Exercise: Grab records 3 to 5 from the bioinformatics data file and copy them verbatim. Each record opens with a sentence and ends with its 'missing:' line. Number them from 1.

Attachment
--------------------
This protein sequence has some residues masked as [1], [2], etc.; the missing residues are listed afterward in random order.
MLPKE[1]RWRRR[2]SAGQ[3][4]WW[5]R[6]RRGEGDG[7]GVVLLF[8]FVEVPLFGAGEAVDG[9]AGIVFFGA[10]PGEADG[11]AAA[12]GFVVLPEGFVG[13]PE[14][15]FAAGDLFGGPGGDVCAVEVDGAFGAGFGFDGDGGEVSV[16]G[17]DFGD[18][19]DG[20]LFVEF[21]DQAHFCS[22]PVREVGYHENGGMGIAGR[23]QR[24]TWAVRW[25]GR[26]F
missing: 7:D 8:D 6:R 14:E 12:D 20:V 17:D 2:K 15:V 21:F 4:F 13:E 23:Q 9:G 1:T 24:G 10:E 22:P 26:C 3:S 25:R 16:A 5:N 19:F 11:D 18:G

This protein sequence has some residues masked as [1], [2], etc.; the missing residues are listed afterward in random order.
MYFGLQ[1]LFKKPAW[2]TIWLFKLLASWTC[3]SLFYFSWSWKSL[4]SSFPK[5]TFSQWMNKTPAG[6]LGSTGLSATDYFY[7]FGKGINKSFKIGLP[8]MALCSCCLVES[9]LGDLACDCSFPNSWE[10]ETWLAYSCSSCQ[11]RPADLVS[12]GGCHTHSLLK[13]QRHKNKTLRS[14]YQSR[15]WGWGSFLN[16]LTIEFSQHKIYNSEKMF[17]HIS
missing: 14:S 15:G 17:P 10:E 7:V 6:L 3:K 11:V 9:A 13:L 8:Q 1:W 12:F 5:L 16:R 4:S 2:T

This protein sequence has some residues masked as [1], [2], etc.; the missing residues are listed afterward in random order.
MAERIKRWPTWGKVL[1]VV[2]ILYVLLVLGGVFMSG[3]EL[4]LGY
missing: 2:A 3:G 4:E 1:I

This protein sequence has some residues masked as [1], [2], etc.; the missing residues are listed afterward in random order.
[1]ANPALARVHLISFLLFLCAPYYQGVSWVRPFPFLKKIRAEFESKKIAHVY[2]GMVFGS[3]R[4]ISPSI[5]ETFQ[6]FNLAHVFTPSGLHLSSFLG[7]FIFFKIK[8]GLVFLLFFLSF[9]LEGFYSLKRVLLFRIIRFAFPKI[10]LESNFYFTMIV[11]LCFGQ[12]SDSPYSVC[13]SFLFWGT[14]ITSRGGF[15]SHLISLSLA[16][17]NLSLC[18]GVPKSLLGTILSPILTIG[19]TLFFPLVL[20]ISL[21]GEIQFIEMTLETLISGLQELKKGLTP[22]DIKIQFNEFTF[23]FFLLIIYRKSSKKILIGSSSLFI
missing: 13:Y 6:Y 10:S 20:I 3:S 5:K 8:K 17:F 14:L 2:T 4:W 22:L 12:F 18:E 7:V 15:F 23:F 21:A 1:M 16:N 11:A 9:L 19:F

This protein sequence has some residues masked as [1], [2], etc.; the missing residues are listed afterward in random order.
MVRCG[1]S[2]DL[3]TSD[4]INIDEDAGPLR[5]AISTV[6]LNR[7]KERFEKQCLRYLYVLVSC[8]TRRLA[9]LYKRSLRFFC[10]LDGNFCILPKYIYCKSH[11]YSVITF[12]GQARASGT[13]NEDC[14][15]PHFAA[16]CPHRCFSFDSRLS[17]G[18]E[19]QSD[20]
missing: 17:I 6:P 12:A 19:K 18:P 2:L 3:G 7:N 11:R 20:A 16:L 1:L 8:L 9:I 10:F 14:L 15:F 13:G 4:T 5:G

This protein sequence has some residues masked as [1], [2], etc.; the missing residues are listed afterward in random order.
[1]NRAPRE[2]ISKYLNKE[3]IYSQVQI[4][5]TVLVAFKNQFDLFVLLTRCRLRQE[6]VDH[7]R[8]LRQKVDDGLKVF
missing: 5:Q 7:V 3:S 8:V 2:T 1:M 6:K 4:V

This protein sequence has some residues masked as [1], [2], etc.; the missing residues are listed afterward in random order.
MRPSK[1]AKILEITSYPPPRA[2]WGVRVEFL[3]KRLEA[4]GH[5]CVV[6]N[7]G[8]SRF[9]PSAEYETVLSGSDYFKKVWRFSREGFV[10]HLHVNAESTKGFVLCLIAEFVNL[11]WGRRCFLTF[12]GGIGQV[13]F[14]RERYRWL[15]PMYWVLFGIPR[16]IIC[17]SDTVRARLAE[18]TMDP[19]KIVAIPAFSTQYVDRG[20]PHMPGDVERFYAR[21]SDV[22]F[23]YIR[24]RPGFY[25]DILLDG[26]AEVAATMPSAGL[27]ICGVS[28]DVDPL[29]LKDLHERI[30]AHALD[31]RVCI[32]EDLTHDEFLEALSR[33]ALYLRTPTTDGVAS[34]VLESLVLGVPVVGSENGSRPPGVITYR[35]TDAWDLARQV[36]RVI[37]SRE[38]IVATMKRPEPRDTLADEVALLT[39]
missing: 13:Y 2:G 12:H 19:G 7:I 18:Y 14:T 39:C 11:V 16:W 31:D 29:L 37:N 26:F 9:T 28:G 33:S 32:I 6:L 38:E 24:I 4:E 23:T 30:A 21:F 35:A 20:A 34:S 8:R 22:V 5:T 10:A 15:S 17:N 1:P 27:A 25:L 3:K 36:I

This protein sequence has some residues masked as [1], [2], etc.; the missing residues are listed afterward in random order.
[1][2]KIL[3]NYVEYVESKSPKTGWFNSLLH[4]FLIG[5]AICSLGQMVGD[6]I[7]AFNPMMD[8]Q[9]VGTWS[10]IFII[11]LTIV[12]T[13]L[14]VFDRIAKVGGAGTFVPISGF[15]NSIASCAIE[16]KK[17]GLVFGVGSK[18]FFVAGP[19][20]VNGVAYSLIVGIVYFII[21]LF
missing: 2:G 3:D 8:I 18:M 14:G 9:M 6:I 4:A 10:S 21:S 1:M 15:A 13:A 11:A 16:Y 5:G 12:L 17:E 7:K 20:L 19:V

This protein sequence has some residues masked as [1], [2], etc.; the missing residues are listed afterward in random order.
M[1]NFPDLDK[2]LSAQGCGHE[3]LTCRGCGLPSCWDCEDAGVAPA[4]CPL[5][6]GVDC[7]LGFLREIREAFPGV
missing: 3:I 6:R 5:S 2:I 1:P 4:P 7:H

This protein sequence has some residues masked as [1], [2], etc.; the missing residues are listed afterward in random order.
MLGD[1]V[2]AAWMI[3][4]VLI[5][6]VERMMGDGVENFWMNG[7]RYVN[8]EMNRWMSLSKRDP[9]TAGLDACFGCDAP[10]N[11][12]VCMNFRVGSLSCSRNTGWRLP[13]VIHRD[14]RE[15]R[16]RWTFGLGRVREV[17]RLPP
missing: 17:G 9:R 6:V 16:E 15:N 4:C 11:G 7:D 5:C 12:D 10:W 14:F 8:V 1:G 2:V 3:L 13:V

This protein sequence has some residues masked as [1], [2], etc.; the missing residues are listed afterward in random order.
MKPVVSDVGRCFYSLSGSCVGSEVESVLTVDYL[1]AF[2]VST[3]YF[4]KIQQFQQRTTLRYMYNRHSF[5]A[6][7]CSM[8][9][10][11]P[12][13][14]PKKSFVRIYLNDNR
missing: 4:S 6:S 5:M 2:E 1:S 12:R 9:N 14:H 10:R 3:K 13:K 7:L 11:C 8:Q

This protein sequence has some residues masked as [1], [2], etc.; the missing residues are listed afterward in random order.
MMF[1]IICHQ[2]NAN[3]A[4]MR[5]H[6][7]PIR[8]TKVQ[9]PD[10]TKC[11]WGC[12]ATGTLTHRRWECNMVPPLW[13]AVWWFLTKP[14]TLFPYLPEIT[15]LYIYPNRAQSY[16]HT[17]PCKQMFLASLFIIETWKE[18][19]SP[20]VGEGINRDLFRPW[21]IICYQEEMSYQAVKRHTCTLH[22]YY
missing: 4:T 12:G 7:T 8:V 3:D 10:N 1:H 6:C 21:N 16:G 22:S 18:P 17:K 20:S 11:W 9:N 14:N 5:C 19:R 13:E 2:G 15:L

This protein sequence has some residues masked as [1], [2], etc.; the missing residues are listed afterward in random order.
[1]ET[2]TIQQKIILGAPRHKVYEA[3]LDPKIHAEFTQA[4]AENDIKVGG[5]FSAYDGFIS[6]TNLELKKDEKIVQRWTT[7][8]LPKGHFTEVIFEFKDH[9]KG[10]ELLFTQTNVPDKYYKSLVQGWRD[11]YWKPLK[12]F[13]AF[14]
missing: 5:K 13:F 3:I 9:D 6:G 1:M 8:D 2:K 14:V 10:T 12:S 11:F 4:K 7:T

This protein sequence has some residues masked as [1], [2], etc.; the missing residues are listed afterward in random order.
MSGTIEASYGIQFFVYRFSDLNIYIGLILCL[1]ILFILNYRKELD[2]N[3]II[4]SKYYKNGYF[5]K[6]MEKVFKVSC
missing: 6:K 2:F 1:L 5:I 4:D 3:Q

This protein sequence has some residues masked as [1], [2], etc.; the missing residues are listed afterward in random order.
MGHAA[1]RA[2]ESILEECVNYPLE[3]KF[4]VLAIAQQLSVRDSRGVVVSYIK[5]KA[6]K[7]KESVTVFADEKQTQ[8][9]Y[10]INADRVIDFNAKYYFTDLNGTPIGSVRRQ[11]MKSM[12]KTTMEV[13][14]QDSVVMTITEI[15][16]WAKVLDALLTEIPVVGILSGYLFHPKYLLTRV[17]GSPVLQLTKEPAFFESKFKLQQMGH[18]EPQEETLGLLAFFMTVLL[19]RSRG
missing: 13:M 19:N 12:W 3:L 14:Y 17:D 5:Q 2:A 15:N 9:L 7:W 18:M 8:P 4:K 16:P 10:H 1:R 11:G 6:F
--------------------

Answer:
This protein sequence has some residues masked as [1], [2], etc.; the missing residues are listed afterward in random order.
MAERIKRWPTWGKVL[1]VV[2]ILYVLLVLGGVFMSG[3]EL[4]LGY
missing: 2:A 3:G 4:E 1:I

This protein sequence has some residues masked as [1], [2], etc.; the missing residues are listed afterward in random order.
[1]ANPALARVHLISFLLFLCAPYYQGVSWVRPFPFLKKIRAEFESKKIAHVY[2]GMVFGS[3]R[4]ISPSI[5]ETFQ[6]FNLAHVFTPSGLHLSSFLG[7]FIFFKIK[8]GLVFLLFFLSF[9]LEGFYSLKRVLLFRIIRFAFPKI[10]LESNFYFTMIV[11]LCFGQ[12]SDSPYSVC[13]SFLFWGT[14]ITSRGGF[15]SHLISLSLA[16][17]NLSLC[18]GVPKSLLGTILSPILTIG[19]TLFFPLVL[20]ISL[21]GEIQFIEMTLETLISGLQELKKGLTP[22]DIKIQFNEFTF[23]FFLLIIYRKSSKKILIGSSSLFI
missing: 13:Y 6:Y 10:S 20:I 3:S 5:K 8:K 17:F 14:L 2:T 4:W 22:L 12:F 18:E 7:V 15:F 23:F 21:A 1:M 16:N 11:A 9:L 19:F

This protein sequence has some residues masked as [1], [2], etc.; the missing residues are listed afterward in random order.
MVRCG[1]S[2]DL[3]TSD[4]INIDEDAGPLR[5]AISTV[6]LNR[7]KERFEKQCLRYLYVLVSC[8]TRRLA[9]LYKRSLRFFC[10]LDGNFCILPKYIYCKSH[11]YSVITF[12]GQARASGT[13]NEDC[14][15]PHFAA[16]CPHRCFSFDSRLS[17]G[18]E[19]QSD[20]
missing: 17:I 6:P 12:A 19:K 18:P 2:L 3:G 7:N 11:R 20:A 16:L 1:L 8:L 9:I 10:F 14:L 15:F 13:G 4:T 5:G